Prime minister vows response. A tough one
Those who are afraid of rising prices following deregulation should not worry. Firstly, the Cabinet’s move does not apply to bread, which is truly a sacred food for Ukrainians. Price regulation is abolished for most cereals, dairy products, pasta, and many other products. Secondly, a trial period of three months has been set, so that the government could monitor the change of price tags.
As Volodymyr Groysman noted, those who will try to make extra profits by hiking prices after deregulation will be punished. "If the business understands that we moved in good faith to ensure that no one puts pressure on the companies, I think that business should respond adequately. But if someone tries to abuse the situation, we will respond firmly," said the prime minister.
The direction chosen is absolutely correct as the Ukrainian economy will face stagnation and a further investment hunger without deregulation. But the state should prepare for the removal of these barriers. To replace the state control, market mechanisms should come, which are, unfortunately, developed rather poorly in Ukraine.
For example, manufacturers will be able to abuse the situation and conspire to raise prices. In this case, the Antimonopoly Committee should come into play. However, it has no real results in this field to boast so far.
Everyone remembers the story of how the AMC in the spring of last year fined the largest retailers for their cartel deals. The investigation began in 2012, when retail chains used similar mechanisms that led to an economically unjustified increase in prices for foodstuffs.
In particular, prices for dairy products, pasta, sunflower oil, cereals, meat, and fish in 2011 and early 2012 increased by 15-60%. At the same time, the consumer price index only rose by 13.5% over the same period.
However, with the maximum fine of UAH 20 billion, the AMC imposed a little more than a UAH 200 million fine. This sum does not look frightening for the largest supermarket chains, including Silpo, Furshet, Velyka Kyshenia, Eco Market, Novus, and Metro. Moreover, that case is still not closed. It only moved into the judicial plane.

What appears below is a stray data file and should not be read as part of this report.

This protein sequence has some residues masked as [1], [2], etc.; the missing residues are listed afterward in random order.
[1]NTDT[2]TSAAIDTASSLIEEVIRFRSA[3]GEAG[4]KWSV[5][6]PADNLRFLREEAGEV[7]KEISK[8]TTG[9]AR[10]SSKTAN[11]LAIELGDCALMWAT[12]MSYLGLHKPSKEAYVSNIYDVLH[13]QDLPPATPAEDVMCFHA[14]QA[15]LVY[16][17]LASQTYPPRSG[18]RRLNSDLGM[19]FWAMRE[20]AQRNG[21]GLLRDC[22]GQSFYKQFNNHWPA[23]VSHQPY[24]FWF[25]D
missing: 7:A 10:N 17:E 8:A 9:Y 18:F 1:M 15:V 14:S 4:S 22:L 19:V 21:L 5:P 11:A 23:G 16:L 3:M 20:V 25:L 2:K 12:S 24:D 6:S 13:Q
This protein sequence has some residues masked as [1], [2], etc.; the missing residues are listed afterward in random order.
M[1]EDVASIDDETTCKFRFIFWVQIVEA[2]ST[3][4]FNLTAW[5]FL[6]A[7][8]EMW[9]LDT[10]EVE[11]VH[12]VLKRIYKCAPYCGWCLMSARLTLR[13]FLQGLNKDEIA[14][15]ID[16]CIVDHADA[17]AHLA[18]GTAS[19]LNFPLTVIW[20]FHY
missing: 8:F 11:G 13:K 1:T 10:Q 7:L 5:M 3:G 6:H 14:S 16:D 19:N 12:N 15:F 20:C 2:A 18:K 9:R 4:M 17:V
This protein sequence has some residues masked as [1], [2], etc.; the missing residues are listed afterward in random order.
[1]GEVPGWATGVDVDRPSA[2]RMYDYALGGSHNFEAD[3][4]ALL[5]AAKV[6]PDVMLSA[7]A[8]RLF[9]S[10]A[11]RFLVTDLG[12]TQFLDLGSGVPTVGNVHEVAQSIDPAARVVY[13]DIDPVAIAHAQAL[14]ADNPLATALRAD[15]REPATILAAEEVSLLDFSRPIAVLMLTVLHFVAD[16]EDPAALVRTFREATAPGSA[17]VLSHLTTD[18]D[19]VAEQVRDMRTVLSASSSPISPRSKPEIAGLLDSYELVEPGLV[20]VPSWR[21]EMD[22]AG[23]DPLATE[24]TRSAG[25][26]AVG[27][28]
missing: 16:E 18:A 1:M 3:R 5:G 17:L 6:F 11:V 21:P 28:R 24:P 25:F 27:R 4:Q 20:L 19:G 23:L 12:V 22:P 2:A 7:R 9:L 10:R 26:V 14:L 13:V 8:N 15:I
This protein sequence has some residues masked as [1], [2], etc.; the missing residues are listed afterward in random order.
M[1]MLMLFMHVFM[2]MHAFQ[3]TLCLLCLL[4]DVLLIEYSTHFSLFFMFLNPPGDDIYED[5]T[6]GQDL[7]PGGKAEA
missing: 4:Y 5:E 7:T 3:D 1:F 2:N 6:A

If the AMC continues to react to possible abuses following deregulation with such long delays, the public is unlikely to appreciate the initiative of the Ukrainian government. Although the business will be as happy as ever, of course.
The prices must also be monitored by the newly created Consumer Protection Service. However, the Ukrainians have not had a chance yet to assess the results of its work. Meanwhile, it would be only enough to remember the last year's jump in prices for buckwheat.
Against the background of declining stocks of buckwheat, its cost in retail stores has grown several times, reaching up to UAH 50 per kg. Moreover, state authorities have failed to figure out who was to blame: wholesale distributors or retail chains. But it is not that important for customers. What is important is that no one was punished, while the price began to decline only with the new harvest.
It is an absolute must to free the food industry market from rudimentary government regulations which only hinder the development of domestic producers and retailers, making it difficult to attract investment in the industry.
But it is impossible to do it effectively without regulators enforced which could ensure normal functioning of the market. And if the market mechanisms do not work, then deregulation is unlikely to bring any benefit. So the next three months may be an indication of whether the current government is able to lead Ukraine to a free market, or the Soviet style of management still prevails in high offices.
Dmytro Sydorenko (UNIAN)